ShareThis Page

Latrobe hoping to pull off another upset in Penguins Cup championship game

| Monday, March 20, 2017, 5:57 p.m.
Latrobe's Ryan Pal makes a save on Quaker Valley's Noah Shultz during the PIHL Penguins Cup Class AA semifinals Tuesday, March 14, 2017, at Robert Morris University Island Sports Center.
Kristina Serafini | Tribune-Review
Latrobe's Ryan Pal makes a save on Quaker Valley's Noah Shultz during the PIHL Penguins Cup Class AA semifinals Tuesday, March 14, 2017, at Robert Morris University Island Sports Center.

Since 2008, Latrobe has won four PIHL Penguins Cup Class AA titles.

The Wildcats would like to add a fifth when they take on Plum at 8:30 p.m. Tuesday for the championship at UPMC Lemieux Sports Complex in Cranberry.

Latrobe claimed titles from 2008-10 and another in 2013, but this group of players has not lifted the trophy.

“It's a great opportunity for these kids. Last year, we graduated the last kids to play in the last Penguins Cup for Latrobe,” Latrobe coach Josh Werner said. “These kids have never been to a Penguins Cup. It's been a great journey and we have one more to go.”

Getting past the top-seeded Mustangs (18-2-1) will be a challenge for the Wildcats (12-9-1). Both teams play in the Western Conference, and Plum won both meetings by a pair of goals.

“No one thought we'd be here right now. We're kind of using that to our advantage,” Werner said. “No one (around the league) believes in these kids except for the coaches and those in the locker room. We knew we could make a run at this thing.”

Plum led the division with 117 goals. However, the Wildcats finished third with 98. That concerns the Mustangs.

“Latrobe is a very good team and, with their bracket over there, they're dangerous,” Plum coach Vinnie Somma said. “I think we just have to play smart because they can score. There's no doubt about that.”

Added Plum center Anthony Borriello, who had a hat trick in the team's 5-2 semifinal win over Hempfield: “They have a lot of highly skilled players, and we're going to have to come ready to play and give it our all.”

Latrobe hopes to be the second lower seed in as many years to win a Class AA championship.

Last season, Bishop Canevin entered the Penguins Cup playoffs as a No. 3 seed and it claimed the title.

The fourth-seeded Wildcats beat Mars, 5-4, in a play-in game and upset Moon, the West's top seed, 6-3, in the quarterfinals.

They upset third-seeded Quaker Valley, 6-3, in the semifinals.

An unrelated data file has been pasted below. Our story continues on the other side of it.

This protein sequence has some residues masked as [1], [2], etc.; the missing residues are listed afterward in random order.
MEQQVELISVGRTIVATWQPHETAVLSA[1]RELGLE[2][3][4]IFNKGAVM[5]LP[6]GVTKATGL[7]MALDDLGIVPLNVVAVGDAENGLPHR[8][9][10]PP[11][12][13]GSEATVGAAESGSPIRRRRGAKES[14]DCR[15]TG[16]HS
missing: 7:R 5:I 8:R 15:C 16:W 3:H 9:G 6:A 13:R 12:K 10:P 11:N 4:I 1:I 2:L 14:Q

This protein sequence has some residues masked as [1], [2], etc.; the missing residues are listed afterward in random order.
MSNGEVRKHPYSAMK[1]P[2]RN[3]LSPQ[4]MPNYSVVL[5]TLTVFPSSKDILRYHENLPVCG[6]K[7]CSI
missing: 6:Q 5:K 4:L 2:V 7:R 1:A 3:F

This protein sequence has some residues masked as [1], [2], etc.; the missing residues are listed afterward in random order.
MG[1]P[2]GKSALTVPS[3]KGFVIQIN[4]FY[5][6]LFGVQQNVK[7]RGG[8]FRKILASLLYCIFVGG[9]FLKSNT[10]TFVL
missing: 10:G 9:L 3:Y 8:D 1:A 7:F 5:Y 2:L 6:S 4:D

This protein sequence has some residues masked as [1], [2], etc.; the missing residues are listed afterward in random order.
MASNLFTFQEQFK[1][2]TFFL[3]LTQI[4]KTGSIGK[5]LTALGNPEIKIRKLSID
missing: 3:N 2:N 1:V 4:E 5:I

Latrobe's consecutive 6-3 wins are a departure from the team's usual close finishes. In the regular season, 11 of the team's 19 games were decided by two goals or less.

The Wildcats posted a 3-7-1 record in those contests. They claimed their only close playoff game.

“We've worked so hard this year, and we've been in so many close games that we knew the effort it'd take to get here,” Werner said. “We want to be sure that, when we earn opportunities, we cash in on them. I think that's what got us here — we've done that in big games.”

Another key for Latrobe is that it has scored first in its playoff games — all of them coming from Rossi. He's not the only one finding the back of the net, though. Jared Schimizzi, Gerg Ferri and Cory Gates all have three goals and Jack Schultheis, Jacob Burkardt, Cole Novak, Brantley Miller and Jarred Stein have scored, as well.

“We're all clicking right now,” said Rossi, who was one of six different Latrobe players to score against the Quakers. “We're getting goals from guys who don't usually score, too, which is nice. We just want to keep it rolling.”

Meanwhile, Plum has fallen behind in both of its playoff games.

The Mustangs were down 1-0 to Shaler, in the quarterfinals.

The score was tied 2-2 after the first, but Plum scored the next three for a 5-2 win. The Mustangs fell behind Hempfield, 1-0, and trailed 2-1 after the first but notched the next four goals.

“I think we get better every game,” Borriello said. “We always take things in that we learn and adjust our game so we can get to that championship.”

Joe Sager is a freelance writer.

TribLIVE commenting policy

You are solely responsible for your comments and by using you agree to our Terms of Service.

We moderate comments. Our goal is to provide substantive commentary for a general readership. By screening submissions, we provide a space where readers can share intelligent and informed commentary that enhances the quality of our news and information.

While most comments will be posted if they are on-topic and not abusive, moderating decisions are subjective. We will make them as carefully and consistently as we can. Because of the volume of reader comments, we cannot review individual moderation decisions with readers.

We value thoughtful comments representing a range of views that make their point quickly and politely. We make an effort to protect discussions from repeated comments either by the same reader or different readers

We follow the same standards for taste as the daily newspaper. A few things we won't tolerate: personal attacks, obscenity, vulgarity, profanity (including expletives and letters followed by dashes), commercial promotion, impersonations, incoherence, proselytizing and SHOUTING. Don't include URLs to Web sites.

We do not edit comments. They are either approved or deleted. We reserve the right to edit a comment that is quoted or excerpted in an article. In this case, we may fix spelling and punctuation.

We welcome strong opinions and criticism of our work, but we don't want comments to become bogged down with discussions of our policies and we will moderate accordingly.

We appreciate it when readers and people quoted in articles or blog posts point out errors of fact or emphasis and will investigate all assertions. But these suggestions should be sent via e-mail. To avoid distracting other readers, we won't publish comments that suggest a correction. Instead, corrections will be made in a blog post or in an article.